1 Memphis Depay in action for Manchester United Jose Mourinho hopes Memphis Depay performs so well at Lyon that the outgoing Manchester United winger one day returns to Old Trafford.Expectations were high in the summer of 2015 when the 22-year-old arrived in a big-money deal from PSV Eindhoven, but an underwhelming first season was followed by a difficult second campaign.Depay has made just one United start since Mourinho’s arrival and is now joining Lyon in a deal which is understood to be in the region of 25 million euros (£21.7m).United have inserted a sell-on clause into the deal and an option that could see them one day buy back the winger – a move Mourinho would be welcome to if things work out in France.Put to the boss that the club have got some security built into the deal if Depay comes good, the Portuguese said: “Of course because potentially he is a very good player.“I think when Mr Van Gaal decided to buy him, he did well. He knew him very well from the national team.“He was very young when in the World Cup. He had flashes of top quality.“He was playing well in Holland – we know that the Dutch league is not the same but he was showing very good things.“I think Mr Van Gaal and Manchester United they did well to buy him.“He didn’t succeed in this 18 months, I would say, but he is very young so I think it is important for the club to keep control of this talent.“And we all wish that he plays very, very well at Olympique Lyon and why not to come back because everyone here likes him.”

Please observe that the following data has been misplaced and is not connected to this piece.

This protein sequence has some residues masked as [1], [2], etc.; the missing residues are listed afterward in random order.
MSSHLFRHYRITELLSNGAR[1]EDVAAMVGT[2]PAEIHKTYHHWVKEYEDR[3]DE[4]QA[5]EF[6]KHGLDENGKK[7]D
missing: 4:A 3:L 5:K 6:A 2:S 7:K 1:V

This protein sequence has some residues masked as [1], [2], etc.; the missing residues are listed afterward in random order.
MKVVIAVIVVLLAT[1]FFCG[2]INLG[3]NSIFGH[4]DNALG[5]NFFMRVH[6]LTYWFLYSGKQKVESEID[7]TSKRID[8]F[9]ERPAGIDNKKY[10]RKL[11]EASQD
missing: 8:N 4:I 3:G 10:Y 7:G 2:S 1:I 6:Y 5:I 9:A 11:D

Alex Oxlade-Chamberlain – 7 – Many would have considered Oxlade-Chamberlains inclusion a surprise and he initially struggled to get into the game, the England international provided the assist for Salahs goal. 14 Mohamed Salah – 8 – Salah was Liverpools brightest spark and was rewarded for his good work with a slightly fortunate goal midway through the second half. 14 Joe Gomez – 7 – A much improved performance from his game against Sevilla, Gomez worked well with the Liverpool defence and kept the Chelsea team quiet for most parts. Simon Mignolet – 7 – Mignolet was recalled to the starting line-up after their draw at Sevilla and the keeper made some crucial saves in the first half to keep his side in the game. However, the Belgian will be disappointed to have conceded Willians goal. A late goal strike from Willian saw Chelsea earn a point against Liverpool in a fiery encounter at Anfield. Mohamed Salah gave Liverpool the lead against his former club midway throught the second half. But Willian’s cross-cum-shot deceived Simon Mignolet to send the away fans into pandemonium. There was drama before the game started as Jurgen Klopp left Roberto Firmino and Sadio Mane on the bench to the surprise of supporters. But how did the Liverpool players who featured in the game? Click the right arrow above to see talkSPORT’s Liverpool player ratings. 14 Philippe Coutinho – 6 – The Brazilian looked very composed in the middle of the park but did not find the same joy as in previous games against a compact Chelsea defence. Joel Matip – 7 – Liverpools defence looks more stable with Matip at the back. The centre-back did not do anything particularly special but led the defence well. Jordan Henderson – 6 – The skipper showed good energy throughout the game, supporting his team well going forward and defensively. 14 SUB – Adam Lallana – N/A – Fans will be happy to see Lallana make his return to the team but he was not on long enough to influence the game. SUB – Sadio Mane – N/A – Many will wonder why he didnt start the game. Had Mane played for longer, perhaps we would be talking about a Liverpool victory. Daniel Sturridge – 6 – Another surprise inclusion to the starting XI and Sturridge struggled to make any meaningful impact on the game. A missed opportunity for the out-of-favour striker. 14 Alberto Moreno – 4 – A less erratic display from Moreno than the Sevilla game, but he did create nerves across Anfield with some bizarre defensive techniques. SUB – Georginio Wijnaldum – 6 – Wijnaldum offered a fresh pair of legs when he came on just after Salahs goal, however, it wasnt enough to get his side to hold on to their lead. 14 14 Ragnar Klavan – 6 – The Estonian produced another consistent performance to keep the likes of in-form Eden Hazard and Alvaro Morata at bay. 14 James Milner – 6 – Milner was in a competitive midfield battle and looked solid throughout the game. 14 14 14 14 14 14